European Elections 2024

The state of gas: What infrastructure does Italy require

The energy crisis has interrupted the historic East-West route, marking the dawn of a new era. Europe aims to become independent from Russian gas by 2027. Italy has responded in part by seeking out new gas suppliers in the greater Mediterranean area and on the African continent, and in part by pushing renewable energy sources and energy efficiency in an attempt to reduce demand.

Two years on from the beginning of the crisis and with a fall in gas consumption in Europe to the lowest levels seen in the last ten years, this appears to be a good time to wonder whether new investments in gas infrastructure are actually necessary in order to secure supply. Furthermore, does it make sense for Italy to become a Mediterranean gas hub, in a context where the transition is leading to a redefinition of energy markets and geopolitics?

Read the analysis “The state of the Italian gas: what infrastructure does Italy require?”

Considering the economic and financial, as well as climatic, risks related to new investment in gas, this study evaluates the volume that Italy may be called on to export to Europe in the event that supplies from Russia are totally interrupted. Managing the international geopolitical instability and the evolution of energy markets requires that an efficient and competitive system is ensured. For this reason, the development of new gas infrastructure needs to consider the evolution of demand, the development of renewable sources, electrification and energy efficiency processes, and methods for managing storage systems and peaks in demand.

The study examines the balance between gas supply and demand within the European market with daily granularity as of 2030, 2040 and 2050, hypothesising three scenarios of gas demand (Late Transition, Fit for 55, G7) in Italy and Europe. The infrastructural hypotheses in question are assessed in terms of security, risk of stranded costs and climate goals.

Key findings:

  • The current infrastructure meets the energy security requirements for the scenarios aligned with climate goals (G7 and Fit for 55), whereas only the Late Transition scenario (which assumes that the gas demand in 2030 will be higher than it currently is) requires the moving of the Piombino regasification terminal, the strengthening of the Adriatic line and a 50% increase from the TAP.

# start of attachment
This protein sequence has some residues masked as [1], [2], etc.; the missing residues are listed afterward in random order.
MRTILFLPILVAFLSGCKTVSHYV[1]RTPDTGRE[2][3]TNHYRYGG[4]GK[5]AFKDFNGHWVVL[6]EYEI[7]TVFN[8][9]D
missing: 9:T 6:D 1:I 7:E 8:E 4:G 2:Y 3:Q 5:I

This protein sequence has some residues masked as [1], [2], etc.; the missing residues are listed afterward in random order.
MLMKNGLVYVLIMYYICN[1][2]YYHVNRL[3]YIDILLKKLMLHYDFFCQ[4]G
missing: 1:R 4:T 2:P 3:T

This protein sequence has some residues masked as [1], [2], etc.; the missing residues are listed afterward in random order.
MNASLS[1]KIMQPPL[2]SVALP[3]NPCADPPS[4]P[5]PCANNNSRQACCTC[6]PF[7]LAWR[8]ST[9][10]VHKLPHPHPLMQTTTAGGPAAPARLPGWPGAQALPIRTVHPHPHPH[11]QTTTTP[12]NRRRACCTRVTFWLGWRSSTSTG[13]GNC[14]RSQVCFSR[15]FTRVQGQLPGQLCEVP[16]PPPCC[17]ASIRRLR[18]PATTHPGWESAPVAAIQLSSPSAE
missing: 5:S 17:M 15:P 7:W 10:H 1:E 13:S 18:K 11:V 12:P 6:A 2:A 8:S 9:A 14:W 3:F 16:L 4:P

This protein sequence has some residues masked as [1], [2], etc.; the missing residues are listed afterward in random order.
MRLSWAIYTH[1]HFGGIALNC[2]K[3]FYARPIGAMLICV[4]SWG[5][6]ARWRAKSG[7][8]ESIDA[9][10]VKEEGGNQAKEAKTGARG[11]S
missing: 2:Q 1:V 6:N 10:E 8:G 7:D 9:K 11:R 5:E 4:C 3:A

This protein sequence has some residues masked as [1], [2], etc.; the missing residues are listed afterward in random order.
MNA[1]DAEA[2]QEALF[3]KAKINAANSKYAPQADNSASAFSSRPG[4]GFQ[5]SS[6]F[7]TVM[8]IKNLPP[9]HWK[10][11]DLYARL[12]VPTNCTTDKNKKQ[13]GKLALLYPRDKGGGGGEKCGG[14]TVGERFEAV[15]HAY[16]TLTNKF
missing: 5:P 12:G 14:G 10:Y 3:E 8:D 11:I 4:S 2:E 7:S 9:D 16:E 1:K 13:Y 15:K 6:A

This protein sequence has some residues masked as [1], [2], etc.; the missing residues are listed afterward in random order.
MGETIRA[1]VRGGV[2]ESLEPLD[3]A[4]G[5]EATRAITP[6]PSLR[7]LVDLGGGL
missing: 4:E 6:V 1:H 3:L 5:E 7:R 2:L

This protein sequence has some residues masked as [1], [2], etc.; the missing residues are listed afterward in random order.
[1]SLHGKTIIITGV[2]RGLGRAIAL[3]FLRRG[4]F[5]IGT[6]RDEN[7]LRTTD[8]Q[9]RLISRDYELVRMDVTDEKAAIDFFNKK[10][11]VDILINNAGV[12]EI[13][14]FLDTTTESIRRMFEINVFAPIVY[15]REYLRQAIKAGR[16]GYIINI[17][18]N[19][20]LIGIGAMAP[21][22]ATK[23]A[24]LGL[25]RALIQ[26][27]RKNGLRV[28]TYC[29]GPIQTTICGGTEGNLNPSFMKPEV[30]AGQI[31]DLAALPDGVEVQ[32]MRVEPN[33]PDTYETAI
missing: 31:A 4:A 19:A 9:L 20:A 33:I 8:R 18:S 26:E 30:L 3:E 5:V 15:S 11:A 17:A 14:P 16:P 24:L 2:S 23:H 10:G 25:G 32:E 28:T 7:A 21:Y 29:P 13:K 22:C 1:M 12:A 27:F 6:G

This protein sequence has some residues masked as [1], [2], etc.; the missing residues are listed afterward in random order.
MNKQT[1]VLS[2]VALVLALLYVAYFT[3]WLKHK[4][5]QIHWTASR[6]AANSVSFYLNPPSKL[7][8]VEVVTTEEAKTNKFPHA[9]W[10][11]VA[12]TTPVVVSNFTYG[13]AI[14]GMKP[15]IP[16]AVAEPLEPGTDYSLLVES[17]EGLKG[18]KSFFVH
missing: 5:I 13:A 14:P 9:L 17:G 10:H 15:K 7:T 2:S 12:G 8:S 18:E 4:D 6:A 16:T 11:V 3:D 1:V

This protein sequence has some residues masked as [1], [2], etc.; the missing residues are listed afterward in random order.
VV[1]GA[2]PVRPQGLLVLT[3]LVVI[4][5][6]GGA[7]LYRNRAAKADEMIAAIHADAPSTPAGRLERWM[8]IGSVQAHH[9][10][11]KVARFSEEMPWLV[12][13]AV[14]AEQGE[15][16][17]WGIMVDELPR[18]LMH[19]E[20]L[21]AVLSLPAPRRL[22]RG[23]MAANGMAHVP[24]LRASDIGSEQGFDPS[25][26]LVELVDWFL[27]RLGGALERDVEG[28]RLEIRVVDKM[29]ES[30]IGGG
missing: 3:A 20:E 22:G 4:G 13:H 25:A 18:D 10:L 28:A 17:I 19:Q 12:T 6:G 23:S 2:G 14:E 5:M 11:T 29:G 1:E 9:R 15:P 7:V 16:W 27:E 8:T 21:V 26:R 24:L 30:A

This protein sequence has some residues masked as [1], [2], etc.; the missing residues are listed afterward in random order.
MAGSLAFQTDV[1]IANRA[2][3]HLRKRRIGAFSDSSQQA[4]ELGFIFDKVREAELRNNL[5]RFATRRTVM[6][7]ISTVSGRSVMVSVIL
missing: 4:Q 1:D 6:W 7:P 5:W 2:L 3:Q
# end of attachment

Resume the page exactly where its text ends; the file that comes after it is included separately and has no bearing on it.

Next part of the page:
• The onshore terminals in Gioia Tauro and Porto Empedocle, considered as “strategic and urgent” by the Italian Energy Security Decree Law (Decree-Law 181/2023) are not in fact used in any of the scenarios either for supply or to free up volume to be exported.
  • The volume of Italian exports to Europe in the event of complete interruption of Russian supply chains is estimated to be between 6 and 9 bcm/year in all the scenarios. This figure, in any case, shows that Italy would be a gas hub with volume that is lower than domestic pre-COVID demand for gas.

Excessive new investment in gas infrastructure would expose the system to multiple risks, including repercussions on the cost of gas for households and businesses, and would divert public and private resources from a decarbonisation scenario. The latter, as the study reveals, is the scenario that is able to guarantee increased security, even in the face of geopolitical instability. At the European level, a slower pace in terms of decarbonisation goals and the lack of transnational cooperation would lead to a risk of stranded costs. With the EU elections approaching, this type of analysis is necessary for international relations and for evaluating strategic decisions concerning investments.

Read the analysis “The state of the Italian gas: what infrastructure does Italy require?”


Photo by Doris Morgan

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